Tropics getting very busy as we close out August

There is a lot going on, no doubt about that. It’s the end of August and the hurricane season is kicking in to high gear. Let’s start in the Pacific actually then move east from there…

TS Madeline/Hurricane Lester

TS Madeline is forecast to strengthen in to a hurricane as it tracks generally towards Hawaii in the coming days. It should weaken upon approach and perhaps turn more south with time.

TS Madeline is forecast to strengthen in to a hurricane as it tracks generally towards Hawaii in the coming days. It should weaken upon approach and perhaps turn more south with time.

We have a pair of tropical cyclones to watch closely in the east and central Pacific over the coming days. First up is tropical storm Madeline which is currently situated well to the east-southeast of Hawaii. The forecast calls for the storm to reach hurricane intensity as heads generally westward early next week. While the track suggests a threat to Hawaii, it seems as though less favorable conditions will set in and Madeline will weaken and probably push more south with time, avoiding a direct impact to the islands. However, as we know, this can change so it’s obviously a good idea to keep tabs on the progress of this storm.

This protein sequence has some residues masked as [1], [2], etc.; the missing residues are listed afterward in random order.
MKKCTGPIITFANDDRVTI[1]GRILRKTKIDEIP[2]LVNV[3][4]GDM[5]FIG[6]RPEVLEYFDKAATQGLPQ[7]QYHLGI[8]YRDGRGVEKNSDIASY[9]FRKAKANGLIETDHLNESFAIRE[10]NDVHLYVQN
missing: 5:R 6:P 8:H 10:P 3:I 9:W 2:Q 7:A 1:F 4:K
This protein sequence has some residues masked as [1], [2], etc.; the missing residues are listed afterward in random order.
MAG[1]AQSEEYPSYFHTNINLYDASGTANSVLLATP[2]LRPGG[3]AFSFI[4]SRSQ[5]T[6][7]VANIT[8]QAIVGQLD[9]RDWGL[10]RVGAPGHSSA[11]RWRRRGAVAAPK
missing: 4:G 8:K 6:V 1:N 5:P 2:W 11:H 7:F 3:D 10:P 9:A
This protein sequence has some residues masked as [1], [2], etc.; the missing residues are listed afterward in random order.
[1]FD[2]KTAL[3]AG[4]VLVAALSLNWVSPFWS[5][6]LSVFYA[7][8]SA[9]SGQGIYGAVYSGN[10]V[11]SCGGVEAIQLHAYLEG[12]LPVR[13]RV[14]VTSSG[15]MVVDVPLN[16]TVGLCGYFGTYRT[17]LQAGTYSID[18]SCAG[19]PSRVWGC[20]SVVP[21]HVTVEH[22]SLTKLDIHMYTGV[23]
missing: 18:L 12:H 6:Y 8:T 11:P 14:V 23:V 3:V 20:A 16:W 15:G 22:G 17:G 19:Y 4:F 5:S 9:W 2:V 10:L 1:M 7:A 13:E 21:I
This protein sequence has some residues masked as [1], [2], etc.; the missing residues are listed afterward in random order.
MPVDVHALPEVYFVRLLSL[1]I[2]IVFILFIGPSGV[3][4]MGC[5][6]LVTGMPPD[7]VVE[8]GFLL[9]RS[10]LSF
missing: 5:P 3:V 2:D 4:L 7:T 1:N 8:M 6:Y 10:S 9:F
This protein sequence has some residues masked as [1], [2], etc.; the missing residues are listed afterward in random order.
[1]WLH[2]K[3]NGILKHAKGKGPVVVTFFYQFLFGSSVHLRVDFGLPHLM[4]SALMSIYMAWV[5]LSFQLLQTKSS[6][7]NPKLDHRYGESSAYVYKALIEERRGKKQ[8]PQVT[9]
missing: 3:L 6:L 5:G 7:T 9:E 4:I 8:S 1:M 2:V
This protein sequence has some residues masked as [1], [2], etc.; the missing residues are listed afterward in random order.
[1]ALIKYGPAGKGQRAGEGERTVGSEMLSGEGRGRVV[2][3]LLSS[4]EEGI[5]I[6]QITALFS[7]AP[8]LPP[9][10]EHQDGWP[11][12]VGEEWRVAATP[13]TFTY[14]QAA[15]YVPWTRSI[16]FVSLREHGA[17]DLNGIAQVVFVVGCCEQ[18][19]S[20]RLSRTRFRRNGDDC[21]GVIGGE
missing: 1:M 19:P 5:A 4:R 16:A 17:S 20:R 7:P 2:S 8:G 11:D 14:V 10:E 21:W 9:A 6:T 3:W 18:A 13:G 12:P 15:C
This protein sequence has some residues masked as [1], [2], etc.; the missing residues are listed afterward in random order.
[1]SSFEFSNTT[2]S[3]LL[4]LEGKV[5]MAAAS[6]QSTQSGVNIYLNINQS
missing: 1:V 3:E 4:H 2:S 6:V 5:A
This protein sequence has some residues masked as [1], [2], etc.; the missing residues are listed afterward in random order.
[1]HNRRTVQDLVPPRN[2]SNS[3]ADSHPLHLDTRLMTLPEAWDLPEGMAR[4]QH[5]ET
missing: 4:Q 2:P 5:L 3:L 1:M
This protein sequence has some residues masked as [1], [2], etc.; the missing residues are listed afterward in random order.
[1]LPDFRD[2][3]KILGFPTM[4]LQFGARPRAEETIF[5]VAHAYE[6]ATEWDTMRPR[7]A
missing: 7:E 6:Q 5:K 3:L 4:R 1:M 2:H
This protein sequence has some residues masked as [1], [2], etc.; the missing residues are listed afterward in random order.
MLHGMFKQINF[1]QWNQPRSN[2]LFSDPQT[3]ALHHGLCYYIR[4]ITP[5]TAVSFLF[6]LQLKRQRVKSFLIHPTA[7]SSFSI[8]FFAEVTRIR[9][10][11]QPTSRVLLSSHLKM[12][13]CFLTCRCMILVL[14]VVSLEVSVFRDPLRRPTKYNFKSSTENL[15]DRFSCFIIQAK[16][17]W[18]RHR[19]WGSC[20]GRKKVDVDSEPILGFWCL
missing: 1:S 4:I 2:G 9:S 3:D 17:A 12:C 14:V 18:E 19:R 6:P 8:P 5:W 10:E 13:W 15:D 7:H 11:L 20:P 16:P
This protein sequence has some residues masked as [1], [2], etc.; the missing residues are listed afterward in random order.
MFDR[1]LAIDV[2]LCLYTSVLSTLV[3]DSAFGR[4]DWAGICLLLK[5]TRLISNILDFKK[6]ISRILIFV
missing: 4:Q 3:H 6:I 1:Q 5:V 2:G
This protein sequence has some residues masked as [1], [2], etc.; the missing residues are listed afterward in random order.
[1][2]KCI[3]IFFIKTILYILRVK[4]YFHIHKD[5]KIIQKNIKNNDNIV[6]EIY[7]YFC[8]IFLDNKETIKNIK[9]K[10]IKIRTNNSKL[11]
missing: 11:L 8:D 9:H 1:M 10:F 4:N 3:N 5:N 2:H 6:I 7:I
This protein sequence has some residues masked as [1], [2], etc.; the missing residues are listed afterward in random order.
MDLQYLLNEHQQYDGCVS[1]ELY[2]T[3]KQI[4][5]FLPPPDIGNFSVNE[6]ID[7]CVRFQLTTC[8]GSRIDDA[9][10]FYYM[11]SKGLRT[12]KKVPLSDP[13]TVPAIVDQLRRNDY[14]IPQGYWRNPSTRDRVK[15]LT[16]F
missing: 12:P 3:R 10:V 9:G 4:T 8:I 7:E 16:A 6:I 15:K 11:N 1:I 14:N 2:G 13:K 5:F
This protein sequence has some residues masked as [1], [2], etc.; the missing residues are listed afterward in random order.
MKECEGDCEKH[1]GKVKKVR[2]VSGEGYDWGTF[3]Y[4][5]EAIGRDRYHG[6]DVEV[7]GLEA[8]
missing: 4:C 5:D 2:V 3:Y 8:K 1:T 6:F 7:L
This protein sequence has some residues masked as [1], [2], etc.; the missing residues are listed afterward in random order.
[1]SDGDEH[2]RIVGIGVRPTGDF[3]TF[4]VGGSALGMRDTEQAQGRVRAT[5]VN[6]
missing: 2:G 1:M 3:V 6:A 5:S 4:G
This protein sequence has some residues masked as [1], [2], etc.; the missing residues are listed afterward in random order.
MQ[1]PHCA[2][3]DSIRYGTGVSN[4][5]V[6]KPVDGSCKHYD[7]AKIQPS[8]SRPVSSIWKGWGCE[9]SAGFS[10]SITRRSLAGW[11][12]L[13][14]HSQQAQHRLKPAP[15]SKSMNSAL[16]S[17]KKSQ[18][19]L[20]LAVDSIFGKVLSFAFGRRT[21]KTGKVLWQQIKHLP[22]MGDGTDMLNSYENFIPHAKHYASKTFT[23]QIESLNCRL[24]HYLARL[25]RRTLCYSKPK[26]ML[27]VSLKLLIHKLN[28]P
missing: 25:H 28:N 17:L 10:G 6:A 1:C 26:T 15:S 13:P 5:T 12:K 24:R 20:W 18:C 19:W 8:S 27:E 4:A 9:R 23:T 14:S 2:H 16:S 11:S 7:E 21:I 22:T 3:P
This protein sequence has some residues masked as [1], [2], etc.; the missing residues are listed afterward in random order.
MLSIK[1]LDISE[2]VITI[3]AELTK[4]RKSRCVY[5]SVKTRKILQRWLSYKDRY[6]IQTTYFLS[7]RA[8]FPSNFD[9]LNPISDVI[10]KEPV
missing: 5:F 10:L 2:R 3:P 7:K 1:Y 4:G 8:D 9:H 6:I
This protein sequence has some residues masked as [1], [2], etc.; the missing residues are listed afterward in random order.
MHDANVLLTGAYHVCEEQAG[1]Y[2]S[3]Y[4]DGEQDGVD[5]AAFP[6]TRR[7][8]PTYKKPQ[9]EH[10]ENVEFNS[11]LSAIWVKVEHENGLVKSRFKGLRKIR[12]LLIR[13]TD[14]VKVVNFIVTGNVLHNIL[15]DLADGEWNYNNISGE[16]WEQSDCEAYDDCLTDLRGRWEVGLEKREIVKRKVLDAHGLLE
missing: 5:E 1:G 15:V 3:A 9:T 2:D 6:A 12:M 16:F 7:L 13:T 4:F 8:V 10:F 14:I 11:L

Much farther to the east over the eastern Pacific we have hurricane Lester with 100 mph winds. It too is tracking almost due west and could reach the vicinity of Hawaii in about a week. It is something to monitor but remember, it is very difficult for hurricanes to make landfall in Hawaii from the east. We usually see hurricane threats from the south as they turn from lower latitudes and track northward across the region, such as Iniki did back in 1992. While Lester is a strong hurricane, I would not worry too much about it right now – plenty of time to watch.

99L

Morning track plots showing the spread of the various computer models. Most of the more reliable models suggest a landfall, if it were to develop, somewhere along NE Gulf of Mexico coast.

Morning track plots showing the spread of the various computer models. Most of the more reliable models suggest a landfall, if it were to develop, somewhere along NE Gulf of Mexico coast.